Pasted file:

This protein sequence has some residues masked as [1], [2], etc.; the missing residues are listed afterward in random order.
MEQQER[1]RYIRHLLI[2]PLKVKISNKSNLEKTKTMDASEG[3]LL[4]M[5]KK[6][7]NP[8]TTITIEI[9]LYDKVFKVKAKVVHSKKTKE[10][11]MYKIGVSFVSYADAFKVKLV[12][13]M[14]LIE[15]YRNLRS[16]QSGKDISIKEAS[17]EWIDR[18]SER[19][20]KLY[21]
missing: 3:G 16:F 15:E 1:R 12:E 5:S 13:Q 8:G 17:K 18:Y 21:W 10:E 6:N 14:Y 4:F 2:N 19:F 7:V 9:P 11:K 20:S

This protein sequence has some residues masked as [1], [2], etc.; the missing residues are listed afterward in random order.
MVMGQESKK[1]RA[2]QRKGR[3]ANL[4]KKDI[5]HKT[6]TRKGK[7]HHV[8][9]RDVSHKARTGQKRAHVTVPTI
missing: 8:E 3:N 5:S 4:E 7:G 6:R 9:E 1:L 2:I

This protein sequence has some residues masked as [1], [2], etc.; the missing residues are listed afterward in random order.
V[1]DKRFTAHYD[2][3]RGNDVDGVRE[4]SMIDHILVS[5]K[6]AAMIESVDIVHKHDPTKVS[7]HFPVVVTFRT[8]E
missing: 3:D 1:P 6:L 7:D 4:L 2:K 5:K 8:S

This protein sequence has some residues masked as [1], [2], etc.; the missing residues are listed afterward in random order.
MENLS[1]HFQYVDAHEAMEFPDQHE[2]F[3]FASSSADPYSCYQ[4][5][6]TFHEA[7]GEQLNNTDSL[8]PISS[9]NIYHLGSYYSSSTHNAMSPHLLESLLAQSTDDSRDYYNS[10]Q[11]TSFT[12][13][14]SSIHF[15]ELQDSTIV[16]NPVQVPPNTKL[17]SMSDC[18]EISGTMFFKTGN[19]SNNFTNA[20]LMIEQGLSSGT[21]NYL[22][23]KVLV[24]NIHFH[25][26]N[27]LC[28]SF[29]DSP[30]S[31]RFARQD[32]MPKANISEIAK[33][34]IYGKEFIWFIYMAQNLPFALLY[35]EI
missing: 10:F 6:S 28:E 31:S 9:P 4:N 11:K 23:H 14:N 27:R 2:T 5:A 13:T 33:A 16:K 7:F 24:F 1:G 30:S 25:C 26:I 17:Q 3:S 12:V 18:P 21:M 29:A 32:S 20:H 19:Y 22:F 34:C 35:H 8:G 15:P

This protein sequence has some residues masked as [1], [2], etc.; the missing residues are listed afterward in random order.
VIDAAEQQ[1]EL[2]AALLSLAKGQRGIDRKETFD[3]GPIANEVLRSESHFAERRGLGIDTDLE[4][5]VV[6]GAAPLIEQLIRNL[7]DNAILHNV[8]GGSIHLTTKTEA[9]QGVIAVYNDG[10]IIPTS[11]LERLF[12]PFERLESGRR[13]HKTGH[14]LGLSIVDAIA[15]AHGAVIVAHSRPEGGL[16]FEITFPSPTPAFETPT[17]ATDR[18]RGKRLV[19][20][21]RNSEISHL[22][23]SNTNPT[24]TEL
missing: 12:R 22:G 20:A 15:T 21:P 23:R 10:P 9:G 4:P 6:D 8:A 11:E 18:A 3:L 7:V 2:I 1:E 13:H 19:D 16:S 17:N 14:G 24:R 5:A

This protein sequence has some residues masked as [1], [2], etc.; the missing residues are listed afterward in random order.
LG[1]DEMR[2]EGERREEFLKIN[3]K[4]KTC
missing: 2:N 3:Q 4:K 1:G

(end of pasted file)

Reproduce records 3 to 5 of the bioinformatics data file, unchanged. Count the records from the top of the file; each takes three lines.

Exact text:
This protein sequence has some residues masked as [1], [2], etc.; the missing residues are listed afterward in random order.
V[1]DKRFTAHYD[2][3]RGNDVDGVRE[4]SMIDHILVS[5]K[6]AAMIESVDIVHKHDPTKVS[7]HFPVVVTFRT[8]E
missing: 3:D 1:P 6:L 7:D 4:L 2:K 5:K 8:S

This protein sequence has some residues masked as [1], [2], etc.; the missing residues are listed afterward in random order.
MENLS[1]HFQYVDAHEAMEFPDQHE[2]F[3]FASSSADPYSCYQ[4][5][6]TFHEA[7]GEQLNNTDSL[8]PISS[9]NIYHLGSYYSSSTHNAMSPHLLESLLAQSTDDSRDYYNS[10]Q[11]TSFT[12][13][14]SSIHF[15]ELQDSTIV[16]NPVQVPPNTKL[17]SMSDC[18]EISGTMFFKTGN[19]SNNFTNA[20]LMIEQGLSSGT[21]NYL[22][23]KVLV[24]NIHFH[25][26]N[27]LC[28]SF[29]DSP[30]S[31]RFARQD[32]MPKANISEIAK[33][34]IYGKEFIWFIYMAQNLPFALLY[35]EI
missing: 10:F 6:S 28:E 31:S 9:P 4:N 11:K 23:H 14:N 27:R 2:T 5:A 13:T 33:A 16:K 7:F 24:F 1:G 30:S 25:C 26:I 17:Q 3:S 12:V 18:P 21:M 29:A 32:S 20:H 19:Y 22:F 34:C 35:H 8:G 15:P

This protein sequence has some residues masked as [1], [2], etc.; the missing residues are listed afterward in random order.
VIDAAEQQ[1]EL[2]AALLSLAKGQRGIDRKETFD[3]GPIANEVLRSESHFAERRGLGIDTDLE[4][5]VV[6]GAAPLIEQLIRNL[7]DNAILHNV[8]GGSIHLTTKTEA[9]QGVIAVYNDG[10]IIPTS[11]LERLF[12]PFERLESGRR[13]HKTGH[14]LGLSIVDAIA[15]AHGAVIVAHSRPEGGL[16]FEITFPSPTPAFETPT[17]ATDR[18]RGKRLV[19][20][21]RNSEISHL[22][23]SNTNPT[24]TEL
missing: 12:R 22:G 20:A 15:T 21:P 23:R 10:P 9:G 4:P 6:D 8:A 11:E 18:A 3:L 7:V 2:I 1:E 13:H 19:D 16:S 17:N 14:G 24:R 5:A